Two live, attenuated rotavirus vaccines, RotaTeq® (Merck) and Rotarix® (GlaxoSmithKline), have been used in Australia since July 2007 to prevent severe rotavirus gastroenteritis in children. Using active postvaccination monitoring, passive surveillance and state-of-the-art laboratory techniques, Donato et al. report that RotaTeq rotavirus vaccine and vaccine-derived strains were detected actively in stool samples from 13 out of 61 (21.3%) infants having diarrhea within 2 weeks of rotavirus vaccination, and among three out of 460 (0.7%) cases with acute gastroenteritis captured via the Australian Rotavirus Surveillance Program. Six (37.5%) of these 16 vaccine-derived viral specimens were associated with a G1P[8] strain thought to be the result of genetic reassortment between two component RotaTeq strains. Although nearly half of these reassortant-associated cases had underlying medical conditions, such as severe combined immunodeficiency disorder, further study is needed to understand the relationship between shedding, viral reassortants and underlying medical conditions.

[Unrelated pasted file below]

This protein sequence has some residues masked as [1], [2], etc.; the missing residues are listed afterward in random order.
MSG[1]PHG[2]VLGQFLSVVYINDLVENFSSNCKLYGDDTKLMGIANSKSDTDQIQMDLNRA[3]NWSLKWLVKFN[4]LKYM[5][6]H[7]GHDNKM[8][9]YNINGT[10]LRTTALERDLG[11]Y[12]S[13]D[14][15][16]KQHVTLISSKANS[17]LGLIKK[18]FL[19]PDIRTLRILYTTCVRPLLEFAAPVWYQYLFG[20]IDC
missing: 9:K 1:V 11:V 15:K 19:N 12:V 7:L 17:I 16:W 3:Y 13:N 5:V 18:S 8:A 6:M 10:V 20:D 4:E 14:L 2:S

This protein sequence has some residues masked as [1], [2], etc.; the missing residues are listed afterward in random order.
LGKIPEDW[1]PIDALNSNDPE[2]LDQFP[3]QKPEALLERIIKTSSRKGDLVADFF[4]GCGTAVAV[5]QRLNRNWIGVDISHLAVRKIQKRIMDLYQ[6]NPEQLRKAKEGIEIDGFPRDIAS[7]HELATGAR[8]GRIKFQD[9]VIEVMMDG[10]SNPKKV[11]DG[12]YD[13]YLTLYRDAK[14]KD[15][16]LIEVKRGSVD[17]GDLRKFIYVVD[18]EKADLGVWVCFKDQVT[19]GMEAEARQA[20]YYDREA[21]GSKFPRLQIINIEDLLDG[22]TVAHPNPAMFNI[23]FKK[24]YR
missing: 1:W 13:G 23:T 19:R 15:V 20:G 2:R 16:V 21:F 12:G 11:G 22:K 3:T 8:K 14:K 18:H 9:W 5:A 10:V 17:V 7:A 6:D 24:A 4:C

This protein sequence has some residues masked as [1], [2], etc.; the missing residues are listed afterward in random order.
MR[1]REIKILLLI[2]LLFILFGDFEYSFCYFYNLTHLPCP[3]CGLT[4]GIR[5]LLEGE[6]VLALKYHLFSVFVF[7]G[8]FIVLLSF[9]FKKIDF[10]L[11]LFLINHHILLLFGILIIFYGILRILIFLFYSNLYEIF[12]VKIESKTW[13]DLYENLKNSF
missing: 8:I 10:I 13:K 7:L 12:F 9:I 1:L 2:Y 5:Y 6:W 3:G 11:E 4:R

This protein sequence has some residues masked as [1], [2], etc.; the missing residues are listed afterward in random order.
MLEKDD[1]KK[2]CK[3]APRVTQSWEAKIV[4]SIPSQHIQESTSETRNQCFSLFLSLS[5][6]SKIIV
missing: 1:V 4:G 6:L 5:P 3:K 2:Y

Source: Expert Review of Vaccines,

November 2012, Vol. 11, No. 11 , Pages 1311-1314 (doi:10.1586/erv.12.114)

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